Archive for June, 2009

When someone linked me to Ravi Vakil’s advice for potential graduate students, I was struck by the following passage:

…[M]athematics is so rich and infinite that it is impossible to learn it systematically, and if you wait to master one topic before moving on to the next, you’ll never get anywhere. Instead, you’ll have tendrils of knowledge extending far from your comfort zone [emphasis mine]. Then you can later backfill from these tendrils, and extend your comfort zone; this is much easier to do than learning “forwards”. (Caution: this backfilling is necessary. There can be a temptation to learn lots of fancy words and to use them in fancy sentences without being able to say precisely what you mean. You should feel free to do that, but you should always feel a pang of guilt when you do.)

It’s great to hear this coming from an expert because this is exactly what I’ve been doing for the past year without realizing it. Without formally learning anything, I’ve begun extending tendrils into algebraic topology, category theory, and all sorts of subjects about which I still can’t say anything particularly intelligent. However, from my experience so far I have a tentative list of the benefits of this strategy:

  1. It becomes easier to recognize related concepts or constructions across different subjects, hence to tie them together.
  2. If you have a concept you don’t fully understand sitting in the back of your head, it may come to pass that once you learn the necessary tools to understand it you may re-derive the concept partially based on your memory. As Richard Feynman said, “what I cannot create, I do not understand.
  3. Certain things become better motivated if you can say to yourself something like, “oh, I know why we’re learning about Theorem X; it’s an instance of Phenomenon Y which has lots of other nontrivial instances.” Here I’ll give an example: Pontryagin duality.
  4. You are naturally led to ask lots of questions, and questions are great. “This looks a lot like Theory Z,” you might ask your professor. “What’s the connection?”

The idea that constantly working outside your comfort zone is key to progress appears to me to be a general phenomenon; in two-player games and sports, for example, playing opponents who are better than you is a great way to improve.

What I’m curious about, though, is whether the undergraduate math curriculum explicitly encourages “tendril” behavior. Perhaps it’s just something every math major should be motivated to do independently, but I can’t help but think that Ravi’s advice, which I’ve never seen written down anywhere else, should be more widely acknowledged.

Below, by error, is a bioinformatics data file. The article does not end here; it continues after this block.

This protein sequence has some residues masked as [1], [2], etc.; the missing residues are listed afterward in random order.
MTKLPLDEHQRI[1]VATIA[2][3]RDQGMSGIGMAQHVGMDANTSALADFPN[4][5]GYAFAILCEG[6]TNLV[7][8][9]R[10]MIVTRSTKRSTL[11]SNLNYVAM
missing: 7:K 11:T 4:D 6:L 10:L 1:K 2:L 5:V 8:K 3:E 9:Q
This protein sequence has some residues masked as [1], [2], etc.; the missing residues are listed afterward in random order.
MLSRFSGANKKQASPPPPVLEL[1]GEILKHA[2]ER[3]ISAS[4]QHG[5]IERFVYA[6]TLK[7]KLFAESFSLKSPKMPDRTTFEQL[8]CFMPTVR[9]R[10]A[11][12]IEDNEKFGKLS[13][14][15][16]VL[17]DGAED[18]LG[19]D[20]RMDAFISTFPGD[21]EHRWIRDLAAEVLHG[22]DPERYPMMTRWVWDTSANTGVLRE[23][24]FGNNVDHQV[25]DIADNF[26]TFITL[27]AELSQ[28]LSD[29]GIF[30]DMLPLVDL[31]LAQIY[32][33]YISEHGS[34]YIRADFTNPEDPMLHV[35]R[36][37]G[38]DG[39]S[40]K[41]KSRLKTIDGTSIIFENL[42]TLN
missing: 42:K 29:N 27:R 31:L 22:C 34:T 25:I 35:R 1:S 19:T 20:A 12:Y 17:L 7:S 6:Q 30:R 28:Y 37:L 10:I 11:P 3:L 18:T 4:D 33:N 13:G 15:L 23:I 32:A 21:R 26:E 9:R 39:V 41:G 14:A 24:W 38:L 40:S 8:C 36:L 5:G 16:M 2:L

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(A more appropriate title for this post would probably be “I hate Bourbaki,” but I like it as is.)

I spend a lot of my free time reading research papers, usually in combinatorics; those tend to require the least background. Today I decided to read everything I could find written by one of the great champions of combinatorics, Gian-Carlo Rota, and in his philosophical writings I found the explicit declaration of an opinion I’ve held for some time now.

Consider the following passage from Syntax, Semantics, and the Problem of the Identity of Mathematical Objects:

The real line has been axiomatized in at least six different ways. Mathematicians are still looking for further axiomatizations of the real line, too many to support the justification of axiomatization by the claim that we axiomatize only in order to secure the validity of the theory.

Whatever the reasons, the variety of axiomatizations confirms beyond a doubt that the mathematician thinks of one real line, that is, the identity of the object is presupposed and in fact undoubted.

The mathematician’s search for further axiomatizations presupposes the certainty of the identity of the object, but recognizes that the properties of the object can never be completely revealed. The mathematician wants to find out what else the real line can be. He wants ever more perspectives on one and the same object, and the perspectives of mathematics are precisely the various axiomatizations, which lead to a variety of syntactic systems always interpreted as presenting the same object, that is, as having the same models.

Or the following passage, from Combinatorics, representation theory, and invariant theory: The story of a ménage à trois:


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In the previous post we used the Polya enumeration theorem to give a sneaky, underhanded proof that

\displaystyle \sum_{m \ge 0} Z(S_m) t^m = \exp \left( z_1 t + \frac{z_2 t^2}{2} + \frac{z_3 t^3}{3} + ... \right).

If you’ve never seen the exponential function used like this, you might be wondering how it can be “explained.”

To explore this question, I’d like to give three other proofs of this result, the last of which will be “direct.” Along the way I’ll be attempting to describe some basic principles of species theory in an informal way. I’ll also give some applications, including to a Putnam problem.